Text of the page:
Don’t forget to include the pregame photographs, shots of your local parade, setting up with flags and streamers and the barbecue at your home.

This is a great time to include snapshots of family members and friends. Remember to clean off those cards and recharge you camera batteries; nothing is worse than losing power during the final pyrotechnic display.

Here are a few of my simple tips to achieve great photographs on the Fourth of July:

1. Use a tripod for high-quality photographs of fireworks. It is certainly possible to hand hold the camera and get some passable results but I don’t recommend it. Also, familiarize yourself with the workings of the tripod earlier in the day. Make sure you have all the parts and it’s working. I use a light tripod which is easy to carry and is convenient.

2. Use a cable release or a wireless remote to trip the shutter. This will keep the camera steady during your exposure.

3. Bring a small flashlight to check your camera’s settings at night. I can’t say how many times I forgot it and regretted it. It’s always so dark shooting fireworks and tough to see the knobs and controls on the camera. This might be the most important tip for success.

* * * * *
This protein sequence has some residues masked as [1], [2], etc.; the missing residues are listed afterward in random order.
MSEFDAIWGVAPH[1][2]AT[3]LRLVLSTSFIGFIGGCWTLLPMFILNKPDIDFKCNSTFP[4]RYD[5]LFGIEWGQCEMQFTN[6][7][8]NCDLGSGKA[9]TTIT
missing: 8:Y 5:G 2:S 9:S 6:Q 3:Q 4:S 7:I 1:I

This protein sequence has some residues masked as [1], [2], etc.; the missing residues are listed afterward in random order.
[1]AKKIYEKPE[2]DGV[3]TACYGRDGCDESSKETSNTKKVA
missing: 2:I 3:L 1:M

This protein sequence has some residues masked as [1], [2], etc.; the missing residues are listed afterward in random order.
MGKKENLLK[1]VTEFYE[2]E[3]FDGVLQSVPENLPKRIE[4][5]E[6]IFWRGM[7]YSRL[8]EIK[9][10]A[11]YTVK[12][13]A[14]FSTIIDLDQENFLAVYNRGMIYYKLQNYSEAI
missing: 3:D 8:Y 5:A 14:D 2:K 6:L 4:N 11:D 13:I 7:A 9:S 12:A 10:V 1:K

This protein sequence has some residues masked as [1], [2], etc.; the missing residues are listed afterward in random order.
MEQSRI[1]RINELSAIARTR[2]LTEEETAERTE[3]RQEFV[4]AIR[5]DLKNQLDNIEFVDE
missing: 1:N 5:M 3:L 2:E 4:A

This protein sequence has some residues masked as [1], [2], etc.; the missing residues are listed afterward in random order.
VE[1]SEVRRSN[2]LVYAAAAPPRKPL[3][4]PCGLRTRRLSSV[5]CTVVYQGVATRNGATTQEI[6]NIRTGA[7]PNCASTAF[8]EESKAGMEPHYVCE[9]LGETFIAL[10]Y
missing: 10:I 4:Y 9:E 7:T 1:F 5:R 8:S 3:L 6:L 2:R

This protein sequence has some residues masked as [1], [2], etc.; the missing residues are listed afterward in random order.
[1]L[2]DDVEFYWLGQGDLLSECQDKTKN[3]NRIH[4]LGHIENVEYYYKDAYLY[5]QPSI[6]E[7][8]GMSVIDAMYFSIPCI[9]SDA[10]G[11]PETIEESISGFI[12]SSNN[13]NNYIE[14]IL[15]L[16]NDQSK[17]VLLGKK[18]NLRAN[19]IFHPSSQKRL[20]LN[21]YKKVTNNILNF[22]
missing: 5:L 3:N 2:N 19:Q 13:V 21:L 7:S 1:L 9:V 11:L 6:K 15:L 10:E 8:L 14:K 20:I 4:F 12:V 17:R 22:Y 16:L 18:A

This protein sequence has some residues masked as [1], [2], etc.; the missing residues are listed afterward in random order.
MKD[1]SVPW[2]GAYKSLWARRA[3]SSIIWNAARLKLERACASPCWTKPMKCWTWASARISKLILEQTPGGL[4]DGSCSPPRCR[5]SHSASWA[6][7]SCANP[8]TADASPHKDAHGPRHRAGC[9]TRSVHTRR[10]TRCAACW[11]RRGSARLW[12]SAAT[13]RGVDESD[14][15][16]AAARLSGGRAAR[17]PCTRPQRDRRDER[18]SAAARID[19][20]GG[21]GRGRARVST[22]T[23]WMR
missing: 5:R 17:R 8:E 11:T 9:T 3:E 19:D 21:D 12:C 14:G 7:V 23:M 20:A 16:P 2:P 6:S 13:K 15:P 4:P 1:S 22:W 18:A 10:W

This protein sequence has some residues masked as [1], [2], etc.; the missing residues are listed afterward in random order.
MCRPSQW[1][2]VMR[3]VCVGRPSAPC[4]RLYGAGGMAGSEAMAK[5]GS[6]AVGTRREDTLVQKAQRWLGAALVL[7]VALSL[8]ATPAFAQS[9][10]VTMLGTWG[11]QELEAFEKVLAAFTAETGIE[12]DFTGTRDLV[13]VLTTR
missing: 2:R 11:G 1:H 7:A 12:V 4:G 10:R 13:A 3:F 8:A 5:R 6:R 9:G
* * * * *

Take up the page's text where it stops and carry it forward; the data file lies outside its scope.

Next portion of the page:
4. Manual settings are the best to shoot fireworks. Your camera is smart but this type of shooting situation can really fool it. Set your camera shutter speed to “Bulb” or the exposure speed that keeps your shutter open for an extended period to get several bursts.

Set the aperture at f/8 and the ISO at 200 as a place to start. Check the screen on the back of your camera after the first exposures and then vary your exposure to improve your photographs.

5. The most important tip I can give you is think location, location, location. Get to your venue early and scope out a spot. The position you’re shooting from is very important. Photography from the ground doesn’t always make the best photos. Moving to a higher location with buildings, boats, people or other interesting architecture in the foreground may produce a much better photograph.

6. Remember to keep a close watch on your gear. You’re usually in a crowded area where it’s very dark. Stay safe and have a great holiday.

robert.lachman@latimes.com

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3 Comments

  1. June 29, 2011, 11:59 am

    […] Celebrate the 4th ….And Take Some Great Snapshots […]

  2. July 3, 2011, 11:09 am

    If I get another Tweet, see another FB post or receive another photo-related email on "How To Shoot Fireworks" I'm gonna explode!

    Here's a hint NO-ONE has posted: Turn your camera around and take pictures of people's joy WATCHING the fireworks! And don't use a flash, it blows the mood.

    By: markkalan
  3. July 2, 2014, 11:26 am

    Also you need to be close enough that the fireworks themselves offer significant light. Otherwise, tripod or not, they'll tend to be blurry on most cameras.

    By: Terrence Peter